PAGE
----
Home > Health & Wellness > Health Library > Antiprotozoals for Giardiasis
Albendazole is taken as a tablet.
Metronidazole comes in tablet and liquid forms. It usually is taken in
tablet form for 3 to 7 days for treatment of
Nitazoxanide comes as tablets and as a liquid.
Paromomycin comes as a capsule. It is usually taken several times a day for 5 to 10 days.
in tablet form. It usually is taken for 1 day either in one dose or in several
doses throughout the day.
These medicines kill Giardia lamblia in the digestive tract.
These medicines are
used to treat certain bacterial and parasite infections. They also are an
effective treatment for giardiasis infection.
These medicines may
be used if stool analysis or other testing shows giardiasis
infection is present.
If your doctor thinks that your symptoms are caused by
giardia, he or she may prescribe one of these medicines even before your test
results are back.
Albendazole cures giardiasis 62% to 95% of the time.1
Metronidazole and tinidazole cures giardiasis in adults 80% to 95% of
the time.2, 3
Nitazoxanide is successful for treating giardiasis 65% to 85% of the time.2 It is often used to treat giardiasis in children.
Paromomycin cures giardiasis 50% to 70% of the time.4
All medicines have side effects. But many people don't feel the side effects, or they are able to deal with them. Ask your pharmacist about the side effects of each medicine you take. Side effects are also listed in the information that comes with your medicine.
Here are some important things to think about:
Call 911 or other emergency services right away if you have:
Call your doctor right away if you have:
Common side effects of these
Metronidazole and tinidazole
Do not drink alcohol while you are taking metronidazole or tinidazole. Drinking alcohol while you are taking these medicines can
cause headaches, nausea, reddening of the face, belly cramps, and vomiting. You
should also avoid alcohol for at least 3 days after you finish your last dose
of these medicines.
Long-term use of nitazoxanide can cause the whites of the eyes to turn yellow. But the yellow color goes away after use of this medicine is stopped.
See Drug Reference for a full list of side
effects. (Drug Reference is not available in all systems.)
Medicine is one of the many tools your doctor has to treat a health problem. Taking medicine as your doctor suggests will improve your health and may prevent future problems. If you don't take your medicines properly, you may be putting your health (and perhaps your life) at risk.
There are many reasons why people have trouble taking their medicine. But in most cases, there is something you can do. For suggestions on how to work around common problems, see the topic Taking Medicines as Prescribed.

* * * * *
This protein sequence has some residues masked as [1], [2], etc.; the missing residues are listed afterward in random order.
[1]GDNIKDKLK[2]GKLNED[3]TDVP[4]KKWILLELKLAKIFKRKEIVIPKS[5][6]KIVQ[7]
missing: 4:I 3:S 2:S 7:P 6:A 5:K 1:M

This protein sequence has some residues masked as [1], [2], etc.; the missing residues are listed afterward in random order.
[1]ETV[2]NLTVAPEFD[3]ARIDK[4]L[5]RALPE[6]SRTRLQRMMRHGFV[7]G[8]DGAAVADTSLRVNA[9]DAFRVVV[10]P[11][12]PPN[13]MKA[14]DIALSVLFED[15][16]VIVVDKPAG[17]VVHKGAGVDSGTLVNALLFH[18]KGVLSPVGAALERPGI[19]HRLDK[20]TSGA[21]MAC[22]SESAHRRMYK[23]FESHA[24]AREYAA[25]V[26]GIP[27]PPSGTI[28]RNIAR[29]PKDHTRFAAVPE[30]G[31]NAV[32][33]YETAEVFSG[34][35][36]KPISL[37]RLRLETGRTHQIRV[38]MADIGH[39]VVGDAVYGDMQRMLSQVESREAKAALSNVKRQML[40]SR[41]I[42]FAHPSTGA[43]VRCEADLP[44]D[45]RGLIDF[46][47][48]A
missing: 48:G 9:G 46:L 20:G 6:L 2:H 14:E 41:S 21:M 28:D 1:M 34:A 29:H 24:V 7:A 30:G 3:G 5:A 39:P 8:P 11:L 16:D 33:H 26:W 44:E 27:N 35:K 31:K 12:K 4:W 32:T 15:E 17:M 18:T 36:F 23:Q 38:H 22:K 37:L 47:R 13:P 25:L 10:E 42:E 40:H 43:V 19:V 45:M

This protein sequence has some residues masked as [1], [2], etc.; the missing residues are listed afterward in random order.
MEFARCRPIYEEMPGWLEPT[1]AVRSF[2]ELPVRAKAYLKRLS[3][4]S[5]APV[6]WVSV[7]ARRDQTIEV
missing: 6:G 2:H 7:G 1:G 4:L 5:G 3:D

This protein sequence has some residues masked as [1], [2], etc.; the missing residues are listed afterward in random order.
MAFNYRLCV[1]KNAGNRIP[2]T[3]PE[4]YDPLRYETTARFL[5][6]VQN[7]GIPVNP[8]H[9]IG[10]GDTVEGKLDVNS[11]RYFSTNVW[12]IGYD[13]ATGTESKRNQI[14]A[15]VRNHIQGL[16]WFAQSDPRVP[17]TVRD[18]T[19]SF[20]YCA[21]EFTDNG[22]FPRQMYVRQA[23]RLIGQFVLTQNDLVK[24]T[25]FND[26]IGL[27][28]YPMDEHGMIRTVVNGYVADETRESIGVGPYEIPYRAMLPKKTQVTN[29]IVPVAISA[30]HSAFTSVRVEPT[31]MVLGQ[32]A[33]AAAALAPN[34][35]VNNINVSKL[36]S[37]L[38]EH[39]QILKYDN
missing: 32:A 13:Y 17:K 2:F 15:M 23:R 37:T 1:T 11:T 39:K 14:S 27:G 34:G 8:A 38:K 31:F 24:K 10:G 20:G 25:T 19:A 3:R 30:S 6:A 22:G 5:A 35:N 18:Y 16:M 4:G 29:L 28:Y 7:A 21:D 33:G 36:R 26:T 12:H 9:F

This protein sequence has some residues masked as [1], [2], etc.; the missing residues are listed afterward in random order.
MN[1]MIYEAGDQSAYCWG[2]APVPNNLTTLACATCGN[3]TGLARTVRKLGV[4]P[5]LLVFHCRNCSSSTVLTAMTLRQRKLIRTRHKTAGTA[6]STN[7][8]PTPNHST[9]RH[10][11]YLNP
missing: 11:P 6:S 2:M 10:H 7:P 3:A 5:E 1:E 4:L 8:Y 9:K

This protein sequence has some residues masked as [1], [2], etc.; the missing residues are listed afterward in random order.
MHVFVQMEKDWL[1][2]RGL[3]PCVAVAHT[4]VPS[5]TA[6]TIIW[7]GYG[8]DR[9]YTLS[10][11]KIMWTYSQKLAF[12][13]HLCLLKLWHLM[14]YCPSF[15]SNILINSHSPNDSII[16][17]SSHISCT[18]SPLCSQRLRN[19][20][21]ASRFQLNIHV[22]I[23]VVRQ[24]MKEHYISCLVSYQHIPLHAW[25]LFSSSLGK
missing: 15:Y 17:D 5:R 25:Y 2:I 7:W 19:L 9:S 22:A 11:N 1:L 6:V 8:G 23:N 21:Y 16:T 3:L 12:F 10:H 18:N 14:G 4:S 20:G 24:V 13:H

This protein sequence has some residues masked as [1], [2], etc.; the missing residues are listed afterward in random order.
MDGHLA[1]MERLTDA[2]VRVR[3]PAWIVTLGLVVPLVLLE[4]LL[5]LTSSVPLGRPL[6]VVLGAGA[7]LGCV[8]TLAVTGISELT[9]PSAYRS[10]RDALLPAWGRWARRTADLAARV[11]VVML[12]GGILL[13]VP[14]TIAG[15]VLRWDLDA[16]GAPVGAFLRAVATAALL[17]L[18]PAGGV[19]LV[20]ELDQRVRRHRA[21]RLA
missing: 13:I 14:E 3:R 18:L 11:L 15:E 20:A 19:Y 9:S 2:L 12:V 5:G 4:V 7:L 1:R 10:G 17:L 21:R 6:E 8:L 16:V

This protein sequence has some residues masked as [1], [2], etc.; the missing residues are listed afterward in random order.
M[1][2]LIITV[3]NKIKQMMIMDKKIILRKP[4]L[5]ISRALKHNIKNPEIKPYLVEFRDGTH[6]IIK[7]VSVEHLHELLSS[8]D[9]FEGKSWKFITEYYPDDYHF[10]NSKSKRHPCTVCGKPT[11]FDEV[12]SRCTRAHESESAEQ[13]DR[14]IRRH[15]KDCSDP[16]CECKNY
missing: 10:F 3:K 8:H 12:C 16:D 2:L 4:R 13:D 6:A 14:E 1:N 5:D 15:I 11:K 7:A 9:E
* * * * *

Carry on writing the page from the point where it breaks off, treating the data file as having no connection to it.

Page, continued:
Do not use this medicine if you are pregnant or planning to get pregnant. If you need to use this medicine, talk to your doctor about how you can prevent pregnancy.
These medicines are not used for pregnant women during the first trimester of pregnancy. If you are pregnant or planning to get pregnant, do not use any medicines unless your doctor tells you to. Some medicines can harm your baby. This includes prescription and over-the-counter medicines, vitamins, herbs, and supplements. And make sure that all your doctors know that you are pregnant or planning to get pregnant.
If you are pregnant, breast-feeding, or planning to get pregnant, do not use any medicines unless your doctor tells you to. Some medicines can harm your baby. This includes prescription and over-the-counter medicines, vitamins, herbs, and supplements. And make sure that all your doctors know that you are pregnant, breast-feeding, or planning to get pregnant.
Follow-up care is a key part of your treatment and safety. Be sure to make and go to all appointments, and call your doctor if you are having problems. It's also a good idea to know your test results and keep a list of the medicines you take.
Complete the new medication information form (PDF)new medication information form (PDF)(What is a PDF document?) to help you understand this medication.
Hoque ME (2013). Giardiasis. In ET Bope, RD Kellerman, eds., Conn's Current Therapy 2013, pp. 100–103. Philadelphia: Saunders.
Hill DR, Nash TE (2010). Giardia lamblia. In GL Mandell et al., eds., Mandell, Douglas, and Bennett's Principles and Practice of Infectious Disease, 7th ed., vol. 2, pp. 3527–3534.
Philadelphia: Churchill Livingstone Elsevier.
Rosenthal PJ (2010). Protozoal
and helminthic infections. In SJ McPhee, MA Papadakis, eds., 2010 Current Medical Diagnosis and Treatment, 49th ed., pp. 1348–1389. New York:
American Academy of Pediatrics (2009). Giardia intestinalis infections (giardiasis). In LK Pickering et al., eds., Red Book: 2009 Report of the Committee on Infectious Diseases, 28th ed., pp. 303–305. Elk Grove Village, IL: American Academy
August 8, 2013
E. Gregory Thompson, MD - Internal Medicine & W. David Colby IV, MSc, MD, FRCPC - Infectious Disease
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